Fact: Cows are gentle and innocent animals as well. Why do you treat them with such contempt, whereas you want to put whales on a pedestal? Why not treat all animals equally?

    The conservation movement has totally lost it's way in Greenpeace's hands.
    Conservation doesn't mean to "not utilise" (that's protectionism). Conservation means to "utilise sustainably". How does one go about making decisions about how to utilise a resource sustainably? First, you need to do research :-) You can't make correct decisions without accurate scientific information. Only with information can you make wise decisions about how to manage your activities to achieve the optimal outcome for your environment and human needs. That's what Japanese and Icelandic research whaling is all about.
    I think the majority of people reading this site are probably not cetacean scientists. You easily come to the conclusion that "scientific whaling" is a sham, not because you have read the Japanese research for yourself and concluded as such - but only because Greenpeace said so, and you have been led to believe that they are the "good guys". Well, sorry - but it's Greenpeace who is in this for the money.
    See my blog for more reality such as this
    (^_^)

    Oh, and have a great cruise Nathan mate!
  • Permalink Marty on December 02, 2005
    Dear Nathan,
    It is so cool that you saw, knew what you wanted right then and there, and then pursued your dream! That that dream is to help such majestic creatures as Whales, is very noble indeed! Wish I was there with you!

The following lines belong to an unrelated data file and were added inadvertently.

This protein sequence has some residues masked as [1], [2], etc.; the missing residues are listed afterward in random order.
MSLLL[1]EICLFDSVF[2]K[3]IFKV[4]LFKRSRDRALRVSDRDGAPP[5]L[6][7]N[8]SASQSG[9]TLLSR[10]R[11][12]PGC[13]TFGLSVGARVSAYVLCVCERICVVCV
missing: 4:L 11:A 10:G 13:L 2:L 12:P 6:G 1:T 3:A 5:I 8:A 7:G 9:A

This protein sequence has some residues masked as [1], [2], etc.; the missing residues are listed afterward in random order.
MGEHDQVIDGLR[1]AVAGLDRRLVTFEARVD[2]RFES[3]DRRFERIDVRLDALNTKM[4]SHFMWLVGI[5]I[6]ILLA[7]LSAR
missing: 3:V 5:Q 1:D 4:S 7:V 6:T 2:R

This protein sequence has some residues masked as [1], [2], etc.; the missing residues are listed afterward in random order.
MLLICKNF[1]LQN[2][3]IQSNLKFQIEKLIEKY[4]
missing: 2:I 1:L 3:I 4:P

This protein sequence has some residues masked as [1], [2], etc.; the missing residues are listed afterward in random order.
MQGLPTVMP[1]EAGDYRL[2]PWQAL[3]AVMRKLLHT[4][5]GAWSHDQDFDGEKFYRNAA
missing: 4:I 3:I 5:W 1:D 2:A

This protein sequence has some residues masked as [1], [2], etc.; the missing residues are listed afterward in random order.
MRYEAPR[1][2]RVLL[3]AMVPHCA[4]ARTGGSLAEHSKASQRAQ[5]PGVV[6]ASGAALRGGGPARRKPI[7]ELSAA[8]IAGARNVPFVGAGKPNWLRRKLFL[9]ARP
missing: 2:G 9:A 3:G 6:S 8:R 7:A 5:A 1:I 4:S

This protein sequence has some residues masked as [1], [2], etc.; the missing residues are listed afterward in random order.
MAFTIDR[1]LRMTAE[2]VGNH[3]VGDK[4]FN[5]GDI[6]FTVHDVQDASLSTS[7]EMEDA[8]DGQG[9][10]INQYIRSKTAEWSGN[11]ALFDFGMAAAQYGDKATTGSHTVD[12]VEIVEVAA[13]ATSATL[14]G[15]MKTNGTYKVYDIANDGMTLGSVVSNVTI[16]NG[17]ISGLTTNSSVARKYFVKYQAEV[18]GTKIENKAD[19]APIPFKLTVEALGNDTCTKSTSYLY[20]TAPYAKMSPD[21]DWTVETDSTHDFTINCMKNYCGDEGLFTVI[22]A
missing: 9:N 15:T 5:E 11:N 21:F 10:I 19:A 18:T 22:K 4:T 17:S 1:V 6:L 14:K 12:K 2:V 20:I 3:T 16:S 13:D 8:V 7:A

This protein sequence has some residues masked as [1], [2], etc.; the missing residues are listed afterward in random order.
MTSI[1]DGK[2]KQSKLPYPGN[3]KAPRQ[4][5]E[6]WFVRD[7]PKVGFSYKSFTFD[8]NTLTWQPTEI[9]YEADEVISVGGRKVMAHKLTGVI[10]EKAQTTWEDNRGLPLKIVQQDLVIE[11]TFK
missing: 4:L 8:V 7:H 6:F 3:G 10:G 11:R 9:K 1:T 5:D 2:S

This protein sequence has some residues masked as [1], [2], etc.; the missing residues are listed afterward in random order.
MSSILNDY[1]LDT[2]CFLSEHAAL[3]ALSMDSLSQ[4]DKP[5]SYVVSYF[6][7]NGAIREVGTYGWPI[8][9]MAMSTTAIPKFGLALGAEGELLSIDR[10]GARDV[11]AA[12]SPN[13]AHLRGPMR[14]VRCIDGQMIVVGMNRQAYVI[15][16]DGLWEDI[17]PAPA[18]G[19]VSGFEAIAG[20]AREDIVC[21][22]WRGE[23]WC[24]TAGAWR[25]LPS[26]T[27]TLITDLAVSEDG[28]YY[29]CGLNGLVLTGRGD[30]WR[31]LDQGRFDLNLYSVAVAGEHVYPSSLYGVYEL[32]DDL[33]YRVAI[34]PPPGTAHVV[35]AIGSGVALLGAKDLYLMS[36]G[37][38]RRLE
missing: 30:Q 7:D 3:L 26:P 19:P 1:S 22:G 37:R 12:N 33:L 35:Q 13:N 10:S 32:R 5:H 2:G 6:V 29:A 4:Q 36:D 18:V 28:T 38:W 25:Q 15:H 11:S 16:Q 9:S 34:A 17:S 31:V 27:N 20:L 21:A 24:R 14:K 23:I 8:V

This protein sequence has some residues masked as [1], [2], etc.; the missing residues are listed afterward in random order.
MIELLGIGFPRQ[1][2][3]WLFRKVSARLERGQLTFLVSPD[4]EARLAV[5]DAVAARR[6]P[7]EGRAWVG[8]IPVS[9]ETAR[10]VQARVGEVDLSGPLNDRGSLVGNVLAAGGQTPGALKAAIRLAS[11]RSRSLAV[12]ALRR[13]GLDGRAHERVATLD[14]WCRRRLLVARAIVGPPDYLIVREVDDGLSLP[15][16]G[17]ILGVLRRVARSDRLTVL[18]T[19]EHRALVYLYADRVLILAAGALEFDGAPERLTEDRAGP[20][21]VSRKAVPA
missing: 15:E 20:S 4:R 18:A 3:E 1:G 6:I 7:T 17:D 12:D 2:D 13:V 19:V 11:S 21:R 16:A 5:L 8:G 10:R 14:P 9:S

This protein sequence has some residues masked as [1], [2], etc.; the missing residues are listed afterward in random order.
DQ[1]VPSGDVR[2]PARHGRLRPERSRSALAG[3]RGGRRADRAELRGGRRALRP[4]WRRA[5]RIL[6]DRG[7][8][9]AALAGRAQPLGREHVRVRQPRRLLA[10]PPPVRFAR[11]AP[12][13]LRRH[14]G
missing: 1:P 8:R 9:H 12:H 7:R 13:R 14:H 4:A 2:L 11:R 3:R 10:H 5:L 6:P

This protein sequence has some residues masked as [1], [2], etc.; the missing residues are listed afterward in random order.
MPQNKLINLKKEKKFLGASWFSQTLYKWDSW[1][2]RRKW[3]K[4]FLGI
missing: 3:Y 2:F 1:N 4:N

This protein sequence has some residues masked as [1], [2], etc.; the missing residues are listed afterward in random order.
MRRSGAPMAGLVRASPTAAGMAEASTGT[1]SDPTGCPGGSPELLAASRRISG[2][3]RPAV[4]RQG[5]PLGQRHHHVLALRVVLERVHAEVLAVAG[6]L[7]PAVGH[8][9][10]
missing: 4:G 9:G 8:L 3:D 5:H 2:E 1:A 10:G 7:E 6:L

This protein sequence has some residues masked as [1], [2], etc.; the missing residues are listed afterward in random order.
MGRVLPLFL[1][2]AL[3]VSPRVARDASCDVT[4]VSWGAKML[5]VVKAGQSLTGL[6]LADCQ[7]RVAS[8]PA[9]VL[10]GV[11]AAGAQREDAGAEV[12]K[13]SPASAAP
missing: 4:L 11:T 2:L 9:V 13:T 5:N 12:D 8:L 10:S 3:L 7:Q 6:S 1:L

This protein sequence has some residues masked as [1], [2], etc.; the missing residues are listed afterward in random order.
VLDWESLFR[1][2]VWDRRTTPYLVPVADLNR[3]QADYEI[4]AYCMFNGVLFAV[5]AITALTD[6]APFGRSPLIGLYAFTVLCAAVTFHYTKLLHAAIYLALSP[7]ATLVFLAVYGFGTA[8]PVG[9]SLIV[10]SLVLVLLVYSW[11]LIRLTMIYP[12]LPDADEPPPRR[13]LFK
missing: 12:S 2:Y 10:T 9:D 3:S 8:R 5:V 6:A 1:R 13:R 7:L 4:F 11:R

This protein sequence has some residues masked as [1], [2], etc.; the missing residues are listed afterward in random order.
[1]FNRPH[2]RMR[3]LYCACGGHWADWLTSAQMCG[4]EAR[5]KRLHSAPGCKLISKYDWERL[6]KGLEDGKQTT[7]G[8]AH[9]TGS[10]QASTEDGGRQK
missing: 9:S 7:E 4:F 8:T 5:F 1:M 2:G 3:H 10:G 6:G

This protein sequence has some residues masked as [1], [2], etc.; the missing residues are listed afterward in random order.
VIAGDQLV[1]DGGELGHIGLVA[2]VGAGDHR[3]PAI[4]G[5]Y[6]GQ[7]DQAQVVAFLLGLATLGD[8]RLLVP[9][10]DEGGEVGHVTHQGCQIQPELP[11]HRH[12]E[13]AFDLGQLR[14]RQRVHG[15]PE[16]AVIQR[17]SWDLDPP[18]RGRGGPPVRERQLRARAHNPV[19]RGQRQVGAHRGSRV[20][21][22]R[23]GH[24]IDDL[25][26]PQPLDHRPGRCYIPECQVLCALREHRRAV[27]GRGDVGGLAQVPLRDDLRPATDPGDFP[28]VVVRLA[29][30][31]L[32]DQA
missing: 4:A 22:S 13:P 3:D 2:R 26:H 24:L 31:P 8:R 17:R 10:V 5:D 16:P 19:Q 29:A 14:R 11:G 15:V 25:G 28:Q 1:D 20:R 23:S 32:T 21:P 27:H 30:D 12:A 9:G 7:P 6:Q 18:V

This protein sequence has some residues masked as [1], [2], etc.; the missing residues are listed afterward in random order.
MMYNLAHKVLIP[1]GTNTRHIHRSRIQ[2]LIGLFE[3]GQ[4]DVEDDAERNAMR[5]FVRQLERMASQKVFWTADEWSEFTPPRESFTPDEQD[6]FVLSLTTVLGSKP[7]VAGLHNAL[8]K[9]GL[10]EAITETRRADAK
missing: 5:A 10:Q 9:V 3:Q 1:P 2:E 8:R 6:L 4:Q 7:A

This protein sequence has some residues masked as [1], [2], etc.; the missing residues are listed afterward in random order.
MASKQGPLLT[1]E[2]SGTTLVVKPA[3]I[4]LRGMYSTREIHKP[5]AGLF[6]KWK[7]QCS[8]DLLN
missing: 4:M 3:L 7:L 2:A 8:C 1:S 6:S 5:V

God bless you!
  • Permalink Anthony on December 02, 2005

    I wish Greenpeace USA raked in $100 million a year in donations. If that was the case maybe I could get a raise. ;-) Or maybe we would turn the heat a little higher in the building.

    Want the facts? Download our 990s and see that we really need your donations now more than ever.

    As for the $50 million that the Japanese whaling brings in, I'd suspect that this number is just as dubious. Next time you want to cite "facts" remember that Greenpeace is a non-profit and is legally required to publicly share income and expenses. And what does any of this have to do with the ethics of slaughtering whales?

     

  • Permalink David on December 02, 2005
    Anthony - it's important people know about Greenpeace's motives and finances because it wouldn't be ethical for Greenpeace to take money off people who it had misled.

    Now, as it happens, I understated Greenpeace's figures - it was actually 135 million US, and I overstated the value of whale meat proceeds - it's only 36 million
    http://www.findarticles.com/p/articles/mi_m0NTN/is_44/ai_108881989

    >Macnow notes that while it is true
    >Japan might make $36 million a year
    >from whale meat, that's nothing compared
    >with the $135 million a year US
    >Greenpeace earns from their anti-whaling
    >campaign alone. "These anti-whaling
    >campaigns are probably the most
    >profitable of all the animal funds," he
    >says.

    That's just Greenpeace as well. What about all those other groups?
    Readers: Would you donate money to an organization that has financial power of these proportions? Greenpeace started out as grass roots, but that it is no more. Nor are the whales in an danger of extinction due to human hunting activities. Industrial whaling is long gone.

    Also from the article, a real scientist gets a word in:

    >Martin Cawthorn is a scientist, writer
    >and member of the IWC scientific
    >committee in Plimmerton, a seaside
    >village just outside New Zealand's
    >capital city. While some New Zealanders
    >argue that the Japanese can do their
    >scientific research from genetic